How to receive events (eg. user mouse clicks) from IE

cal_2pac at yahoo.com cal_2pac at yahoo.com
Sun Jun 12 04:44:43 CEST 2005


Resurrecting an old thread..
It seems that this solution does not return events on objects within
frames in webpages eg . if you go to www.andersondirect.com - the page
is composed of three frames called as topFrame main and address. Now
when I click on say 'Select a Vehicle' which is within main - I do not
get any Onclick event. I also do not get an OnMousemove event if I move
the mouse. However, I do get on Mousemove event on a tag called as
frameset (which is part of the top page).
How does one get events from the frames then?
As always thanks a lot.

Roger Upole wrote:
> <cal_2pac at yahoo.com> wrote in message
> news:1116792093.323847.312700 at g49g2000cwa.googlegroups.com...
> ...
> > The problem is that msdn documentation says that in order to identify
> > the element that was clicked - one has to query on IHTMLWindow2::event
> > property on iHTMLWindow2 interface to get IEventOBj interface and then
> > from there - use query interfce to get to the id of the element.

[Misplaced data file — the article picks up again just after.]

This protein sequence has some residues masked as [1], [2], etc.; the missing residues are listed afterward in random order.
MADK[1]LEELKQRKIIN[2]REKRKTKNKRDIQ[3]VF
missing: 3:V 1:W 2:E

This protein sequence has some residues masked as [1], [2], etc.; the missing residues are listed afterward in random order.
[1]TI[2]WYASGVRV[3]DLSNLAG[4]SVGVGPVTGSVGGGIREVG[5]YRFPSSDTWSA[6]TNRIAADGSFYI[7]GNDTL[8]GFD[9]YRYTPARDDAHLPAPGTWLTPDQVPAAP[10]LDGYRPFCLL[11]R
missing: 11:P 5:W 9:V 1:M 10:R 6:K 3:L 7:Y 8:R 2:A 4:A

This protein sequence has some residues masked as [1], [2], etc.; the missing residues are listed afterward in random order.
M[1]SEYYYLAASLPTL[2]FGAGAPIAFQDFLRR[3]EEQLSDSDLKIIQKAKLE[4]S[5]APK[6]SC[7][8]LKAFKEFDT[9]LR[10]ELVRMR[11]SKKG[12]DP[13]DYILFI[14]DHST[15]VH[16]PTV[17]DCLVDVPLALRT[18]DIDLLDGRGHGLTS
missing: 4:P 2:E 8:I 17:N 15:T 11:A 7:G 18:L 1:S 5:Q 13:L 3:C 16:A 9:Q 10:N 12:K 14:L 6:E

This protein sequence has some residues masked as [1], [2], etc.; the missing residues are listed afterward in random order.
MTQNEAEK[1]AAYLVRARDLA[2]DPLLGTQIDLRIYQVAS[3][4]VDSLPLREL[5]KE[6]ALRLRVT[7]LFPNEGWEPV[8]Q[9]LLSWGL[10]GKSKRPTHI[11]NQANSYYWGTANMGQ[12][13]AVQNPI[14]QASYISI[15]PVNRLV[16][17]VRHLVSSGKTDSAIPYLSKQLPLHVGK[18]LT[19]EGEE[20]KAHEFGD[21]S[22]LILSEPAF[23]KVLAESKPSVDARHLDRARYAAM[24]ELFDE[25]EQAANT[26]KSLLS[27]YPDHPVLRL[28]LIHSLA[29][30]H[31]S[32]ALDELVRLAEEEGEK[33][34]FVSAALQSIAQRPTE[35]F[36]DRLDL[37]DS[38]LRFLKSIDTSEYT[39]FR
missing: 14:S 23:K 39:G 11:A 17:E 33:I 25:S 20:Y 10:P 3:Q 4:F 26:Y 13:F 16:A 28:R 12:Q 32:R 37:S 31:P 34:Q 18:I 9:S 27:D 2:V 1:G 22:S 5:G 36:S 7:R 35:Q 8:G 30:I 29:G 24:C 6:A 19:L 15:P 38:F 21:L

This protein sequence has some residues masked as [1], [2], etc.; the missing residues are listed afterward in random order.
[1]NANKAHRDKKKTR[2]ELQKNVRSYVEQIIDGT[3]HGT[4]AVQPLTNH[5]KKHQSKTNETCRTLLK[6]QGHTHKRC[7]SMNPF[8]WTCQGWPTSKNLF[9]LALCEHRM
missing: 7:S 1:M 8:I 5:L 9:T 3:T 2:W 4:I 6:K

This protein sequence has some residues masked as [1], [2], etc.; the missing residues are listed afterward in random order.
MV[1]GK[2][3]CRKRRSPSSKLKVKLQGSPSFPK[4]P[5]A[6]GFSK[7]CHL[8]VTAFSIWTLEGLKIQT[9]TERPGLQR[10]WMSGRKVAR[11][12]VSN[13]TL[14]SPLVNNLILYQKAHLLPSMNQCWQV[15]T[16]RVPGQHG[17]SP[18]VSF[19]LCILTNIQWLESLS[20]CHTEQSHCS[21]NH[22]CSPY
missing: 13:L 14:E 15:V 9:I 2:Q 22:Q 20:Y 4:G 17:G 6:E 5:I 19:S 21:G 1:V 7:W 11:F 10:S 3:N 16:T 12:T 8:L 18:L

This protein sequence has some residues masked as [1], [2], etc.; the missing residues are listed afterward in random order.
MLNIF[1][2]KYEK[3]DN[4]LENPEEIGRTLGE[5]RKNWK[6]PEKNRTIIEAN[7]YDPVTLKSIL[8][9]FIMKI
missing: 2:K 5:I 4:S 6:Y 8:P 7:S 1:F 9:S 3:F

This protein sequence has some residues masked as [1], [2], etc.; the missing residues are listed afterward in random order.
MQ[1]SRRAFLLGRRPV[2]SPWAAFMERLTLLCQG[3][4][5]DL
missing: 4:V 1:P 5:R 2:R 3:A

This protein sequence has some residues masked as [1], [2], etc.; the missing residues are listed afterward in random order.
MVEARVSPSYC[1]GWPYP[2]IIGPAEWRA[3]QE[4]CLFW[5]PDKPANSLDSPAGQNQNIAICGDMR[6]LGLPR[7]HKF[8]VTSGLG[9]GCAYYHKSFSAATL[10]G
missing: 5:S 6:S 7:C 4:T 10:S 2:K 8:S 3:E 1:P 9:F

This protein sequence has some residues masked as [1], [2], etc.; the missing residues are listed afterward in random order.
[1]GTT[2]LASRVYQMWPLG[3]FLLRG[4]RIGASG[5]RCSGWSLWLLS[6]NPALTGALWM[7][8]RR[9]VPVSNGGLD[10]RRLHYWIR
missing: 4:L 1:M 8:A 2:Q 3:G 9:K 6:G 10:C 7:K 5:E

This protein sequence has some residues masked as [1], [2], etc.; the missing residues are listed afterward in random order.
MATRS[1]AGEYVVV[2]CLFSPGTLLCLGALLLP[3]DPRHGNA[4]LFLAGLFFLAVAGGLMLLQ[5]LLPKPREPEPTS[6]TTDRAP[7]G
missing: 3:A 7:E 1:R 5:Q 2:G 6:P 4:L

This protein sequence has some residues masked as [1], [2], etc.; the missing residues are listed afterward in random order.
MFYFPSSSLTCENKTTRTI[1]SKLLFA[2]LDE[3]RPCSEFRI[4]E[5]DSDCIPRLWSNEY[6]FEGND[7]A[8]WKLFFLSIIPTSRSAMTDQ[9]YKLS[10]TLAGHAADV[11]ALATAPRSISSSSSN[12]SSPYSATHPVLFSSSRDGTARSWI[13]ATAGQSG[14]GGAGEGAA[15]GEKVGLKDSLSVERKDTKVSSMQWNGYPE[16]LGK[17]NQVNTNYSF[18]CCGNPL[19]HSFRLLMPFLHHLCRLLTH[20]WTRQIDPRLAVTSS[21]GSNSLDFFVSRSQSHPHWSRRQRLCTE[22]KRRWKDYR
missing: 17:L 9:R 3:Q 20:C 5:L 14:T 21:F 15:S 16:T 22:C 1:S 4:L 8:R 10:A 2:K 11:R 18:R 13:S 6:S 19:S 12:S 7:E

> >
> > How do I do this in python? ie. I have this code
> > class Doc_Events(doc_mod.HTMLDocumentEvents):
> >    def Ononclick(self):
> >        print 'onClick fired '
> > and I see onClick being trapped.
> > Now I need to go and get a reference to the iHTMLWindow2 interface. For
> > this I need to get a reference to doc_mod (as far as I can see). How do
> > I get that in the OnonClick method above.
>
> To get the IHTMLWindow2, you can just use self.parentWindow
> inside the event hander, and then get the event from it.  And then
> the event's srcElement should be what you need.
>
> class Doc_Events(doc_mod.HTMLDocumentEvents):
>     def Ononclick(self):
>         print 'onclick'
>         ev=self.parentWindow.event
>         src=ev.srcElement
>         print 'tagName:',src.tagName,'name:',src.getAttribute('name')
>
> For clicking on google's input field, this yields
> tagName: INPUT name: q
>
> >
> > b) You had mentioned PumpWaitingMessages in the previous posting. I
> > first encountered this on newsgroup postings. None of the standard
> > books (python on win32 / python developer) seem to explain this in
> > detail although this seems to be commonly used. Though I understand
> > this now - my problem is that there seems to be a lack of cohesive
> > explanation on how python ties up with COM (despite a good chapter 12
>
> PumpWaitingMessages is just a way to ensure that normal message processing
> (window messages, events, dde, etc) happens while python code is running.
> Normally you don't need it, but every once in a while you hit a situation
> where
> blocking occurs.
>
> For how exactly python interacts with COM, the source is your best bet.
>
>         Roger
>
>
>
>
>
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